One of the major challenges in structural biology is to determine the structures of macromolecular complexes and to understand their function and mechanism of action. However, structural characterization of macromolecular assemblies is very difficult. To begin addressing this problem, we have developed PyRy3D. In a nutshell, PyRy3D employs a hybrid computational approach that incorporates spatial information from a variety of experimental methods into the modelling procedure to build low-resolution models of large macromolecular complexes. The PyRy3D model building procedure uses a Monte Carlo approach to sample the solutions-space. It uses spatial restraints to define components interacting with each other, and a simple scoring function is applied to pack them tightly into contours of the entire complex (e.g. cryoEM density maps).
Comparative genomics between species and between types of data facilitates the understanding of what these data really reflect about the underlying processes. Comparative genomics therewith relies on a solid understanding of basic elements of Bioinformatics like homology and orthology. Moreover it is important to know the assumptions and heuristics of bioinformatic methods for comparative genomics and hence we aim to let participants develop an understanding of why they fail (or misdetect) as a consequence of a variety of biological /evolutionary causes.
The first two days of the course provide a basis for the course with the aim to move “beyond blast” in terms of more sensitive homology searches, domain level analysis of protein evolution as well as more fine grained definitions of relatedness as can be obtained from the proper interpretation of gene trees (i.e. various levels of orthology).
This foundation is used to discuss in the three following days in more detail three topics:
(1) the study of functional and evolutionary consequence of (genome) duplications,
(2) the evolution of interactions and complexes and
(3) the prediction and evolution of genomic regulatory elements.
In the third edition of this course, we will first give a brief overview of molecular biology, the advent of high-throughput measurement techniques and large databases containing biological knowledge, and the importance of networks to model all this. We will highlight a number of peculiar features of biological networks. Next, a number of basic network models (linear, Boolean, Bayesian) will be discussed, as well as methods of inferring networks from observed measurement data and of integrating various data sources and databases to refine networks. Once networks are derived they often serve as the cornerstone in the visualization, analysis and interpretation of high-throughput data; we will discuss a number of methods in this area.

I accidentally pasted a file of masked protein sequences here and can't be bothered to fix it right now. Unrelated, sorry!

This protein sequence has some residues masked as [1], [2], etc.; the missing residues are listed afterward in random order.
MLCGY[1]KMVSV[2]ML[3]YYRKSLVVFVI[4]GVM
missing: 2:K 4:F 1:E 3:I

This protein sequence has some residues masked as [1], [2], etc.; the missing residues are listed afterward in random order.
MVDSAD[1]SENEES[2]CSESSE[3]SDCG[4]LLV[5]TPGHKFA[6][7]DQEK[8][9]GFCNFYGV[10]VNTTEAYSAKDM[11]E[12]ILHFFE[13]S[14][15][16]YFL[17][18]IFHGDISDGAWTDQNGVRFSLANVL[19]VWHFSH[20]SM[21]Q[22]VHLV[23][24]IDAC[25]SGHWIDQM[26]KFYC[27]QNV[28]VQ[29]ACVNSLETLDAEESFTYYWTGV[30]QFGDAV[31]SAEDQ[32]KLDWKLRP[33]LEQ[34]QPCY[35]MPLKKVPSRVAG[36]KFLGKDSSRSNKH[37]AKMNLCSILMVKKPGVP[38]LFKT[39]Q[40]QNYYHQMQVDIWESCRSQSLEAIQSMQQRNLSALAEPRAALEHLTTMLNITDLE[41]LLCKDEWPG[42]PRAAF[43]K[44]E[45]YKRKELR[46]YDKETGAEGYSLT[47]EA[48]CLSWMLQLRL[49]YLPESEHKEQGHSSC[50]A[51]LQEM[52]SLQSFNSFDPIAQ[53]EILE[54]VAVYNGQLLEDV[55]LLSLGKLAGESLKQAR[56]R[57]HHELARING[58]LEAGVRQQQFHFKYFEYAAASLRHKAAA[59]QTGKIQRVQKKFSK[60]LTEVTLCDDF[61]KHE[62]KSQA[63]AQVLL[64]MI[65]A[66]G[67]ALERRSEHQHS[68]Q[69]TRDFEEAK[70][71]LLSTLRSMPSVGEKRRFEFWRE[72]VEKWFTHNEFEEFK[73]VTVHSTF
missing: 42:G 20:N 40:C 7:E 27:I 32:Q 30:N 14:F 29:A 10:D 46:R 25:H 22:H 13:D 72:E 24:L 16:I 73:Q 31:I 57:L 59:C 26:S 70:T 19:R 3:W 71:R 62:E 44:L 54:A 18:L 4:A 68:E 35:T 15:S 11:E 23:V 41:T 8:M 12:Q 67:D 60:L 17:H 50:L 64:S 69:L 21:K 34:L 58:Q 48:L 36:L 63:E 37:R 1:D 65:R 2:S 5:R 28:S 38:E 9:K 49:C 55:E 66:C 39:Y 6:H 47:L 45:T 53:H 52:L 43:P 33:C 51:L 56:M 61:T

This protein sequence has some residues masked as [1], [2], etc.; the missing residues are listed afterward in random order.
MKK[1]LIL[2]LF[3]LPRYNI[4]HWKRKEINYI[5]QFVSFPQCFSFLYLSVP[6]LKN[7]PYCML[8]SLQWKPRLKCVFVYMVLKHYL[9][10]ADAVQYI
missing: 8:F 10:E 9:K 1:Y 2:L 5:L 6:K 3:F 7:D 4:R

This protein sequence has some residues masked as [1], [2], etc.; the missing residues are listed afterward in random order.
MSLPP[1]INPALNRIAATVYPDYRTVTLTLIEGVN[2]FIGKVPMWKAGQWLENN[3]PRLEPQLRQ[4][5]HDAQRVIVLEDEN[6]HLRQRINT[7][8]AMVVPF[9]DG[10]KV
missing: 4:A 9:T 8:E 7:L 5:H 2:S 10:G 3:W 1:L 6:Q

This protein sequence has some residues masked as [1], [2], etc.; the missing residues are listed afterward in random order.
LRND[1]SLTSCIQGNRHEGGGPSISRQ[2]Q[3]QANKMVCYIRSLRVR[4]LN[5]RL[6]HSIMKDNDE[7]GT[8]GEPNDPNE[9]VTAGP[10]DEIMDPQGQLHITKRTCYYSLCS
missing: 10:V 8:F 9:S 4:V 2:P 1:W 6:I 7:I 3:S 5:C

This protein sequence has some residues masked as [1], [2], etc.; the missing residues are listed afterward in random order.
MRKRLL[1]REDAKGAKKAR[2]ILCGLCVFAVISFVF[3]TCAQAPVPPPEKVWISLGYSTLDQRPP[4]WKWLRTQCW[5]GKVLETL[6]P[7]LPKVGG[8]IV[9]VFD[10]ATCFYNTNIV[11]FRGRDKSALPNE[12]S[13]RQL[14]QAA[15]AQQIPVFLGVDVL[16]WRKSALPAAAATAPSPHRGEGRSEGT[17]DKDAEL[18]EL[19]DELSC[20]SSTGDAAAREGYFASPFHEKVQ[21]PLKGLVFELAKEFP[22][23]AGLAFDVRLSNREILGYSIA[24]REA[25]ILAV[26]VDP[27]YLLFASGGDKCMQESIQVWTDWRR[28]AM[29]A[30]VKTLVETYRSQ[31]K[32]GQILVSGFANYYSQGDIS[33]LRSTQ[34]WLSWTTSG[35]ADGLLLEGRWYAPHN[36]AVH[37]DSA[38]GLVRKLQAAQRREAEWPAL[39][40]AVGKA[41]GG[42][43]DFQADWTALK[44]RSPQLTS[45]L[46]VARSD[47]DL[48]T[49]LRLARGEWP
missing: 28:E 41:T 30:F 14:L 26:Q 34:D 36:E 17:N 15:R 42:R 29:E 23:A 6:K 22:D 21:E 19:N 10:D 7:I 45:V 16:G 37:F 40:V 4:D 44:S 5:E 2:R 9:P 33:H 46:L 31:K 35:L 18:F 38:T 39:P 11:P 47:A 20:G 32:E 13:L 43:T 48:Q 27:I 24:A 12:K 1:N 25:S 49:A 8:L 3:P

As an alternative to static networks, a number of alternative dynamic network models more suited for high-level simulation of cellular behaviour for will be introduced. Finally, we will give some examples of algorithms exploiting the networks found to learn about biology, specifically for inspecting protein interaction networks and for finding active sub networks.
The Sloan Consortium, an influential champion of online learning that grew out of the Alfred P. Sloan Foundation’s early interest in the topic, is changing its name and will now be known as the Online Learning Consortium.
This course, developed together with Schering-Plough/MSD, hosted by the Radboud University Nijmegen and supported by The Netherlands Bioinformatics Centre and The Netherlands eScience Center, is part of a series of bioinformatics courses offered to advanced students in (bio)chemistry, medical chemistry or related sciences at the University of Nijmegen. Computational discovery has become a well-established scientific discipline in pharmaceutical and food research and has created numerous opportunities to speed up and rationalize the compound design and discovery process. Compound discovery is intrinsically multidisciplinary. The miniaturization and robotisation of chemical and biological experiments have resulted in a huge increase of data volumes. Today, in silico chemists have to bridge several disciplines ranging from molecular biology to chemistry and physics in order to translate these huge amounts of structural and sequence information from protein targets, ligands and their complexes, into useful knowledge. The scientific discipline of compound discovery informatics covers an increasingly large number of subjects, including molecular modelling, 3D-QSAR, pharmacophore and target based molecular design. The course covers some of the recent advances in discovery informatics, with a focus on the application of e-science to real life problems. Scientists from academia and industry will give lectures on real-life-examples and describe amongst others the process of in silico gene hunting, virtual molecular screening and structure-based design. They will also introduce and discuss tools and scientific concepts that are part of the modern drug, food supplement and ingredient discovery pipeline from target discovery & validation to lead discovery and optimization. CMBI lecturers will explain underlying expertise and techniques. The practical component of the course will provide participants the opportunity to work with the different in silico tools and databases available to the in silico chemist such as 3D protein-ligand modelling, virtual docking, and molecular superposition techniques.
You can expect lectures and practicals on the following topics:
· Introduction to Computational Discovery & Design.
· Comparative Protein Modelling.
· Sequence Retrieval, Analysis and Alignment Techniques.